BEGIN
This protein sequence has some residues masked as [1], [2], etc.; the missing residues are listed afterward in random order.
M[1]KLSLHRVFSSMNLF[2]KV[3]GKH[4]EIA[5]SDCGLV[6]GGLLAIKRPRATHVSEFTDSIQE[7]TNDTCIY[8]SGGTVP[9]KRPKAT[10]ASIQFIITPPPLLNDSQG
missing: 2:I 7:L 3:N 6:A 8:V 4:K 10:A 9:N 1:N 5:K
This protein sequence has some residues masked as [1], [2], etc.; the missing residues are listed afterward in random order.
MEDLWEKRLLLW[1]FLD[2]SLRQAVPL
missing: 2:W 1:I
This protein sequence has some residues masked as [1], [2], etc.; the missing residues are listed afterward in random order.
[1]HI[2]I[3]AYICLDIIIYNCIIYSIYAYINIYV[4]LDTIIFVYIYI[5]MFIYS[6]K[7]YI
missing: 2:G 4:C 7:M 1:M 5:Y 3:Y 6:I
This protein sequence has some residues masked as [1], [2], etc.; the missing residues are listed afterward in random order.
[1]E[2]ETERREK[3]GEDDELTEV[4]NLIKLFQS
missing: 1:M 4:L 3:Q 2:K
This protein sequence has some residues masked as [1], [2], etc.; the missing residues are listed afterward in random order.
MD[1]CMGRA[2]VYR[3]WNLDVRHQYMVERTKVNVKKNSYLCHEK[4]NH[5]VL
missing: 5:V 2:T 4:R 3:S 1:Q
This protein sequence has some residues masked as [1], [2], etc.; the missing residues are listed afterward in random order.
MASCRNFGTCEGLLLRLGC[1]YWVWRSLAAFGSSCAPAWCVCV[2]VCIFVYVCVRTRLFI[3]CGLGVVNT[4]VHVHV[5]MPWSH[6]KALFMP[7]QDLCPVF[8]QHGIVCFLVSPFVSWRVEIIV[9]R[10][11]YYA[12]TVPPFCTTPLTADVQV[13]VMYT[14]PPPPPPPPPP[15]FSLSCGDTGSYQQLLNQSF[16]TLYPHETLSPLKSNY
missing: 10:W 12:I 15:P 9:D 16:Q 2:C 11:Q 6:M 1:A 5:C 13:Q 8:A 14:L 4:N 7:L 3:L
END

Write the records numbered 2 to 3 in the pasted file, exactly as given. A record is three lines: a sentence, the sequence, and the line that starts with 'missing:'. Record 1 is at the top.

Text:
This protein sequence has some residues masked as [1], [2], etc.; the missing residues are listed afterward in random order.
MEDLWEKRLLLW[1]FLD[2]SLRQAVPL
missing: 2:W 1:I
This protein sequence has some residues masked as [1], [2], etc.; the missing residues are listed afterward in random order.
[1]HI[2]I[3]AYICLDIIIYNCIIYSIYAYINIYV[4]LDTIIFVYIYI[5]MFIYS[6]K[7]YI
missing: 2:G 4:C 7:M 1:M 5:Y 3:Y 6:I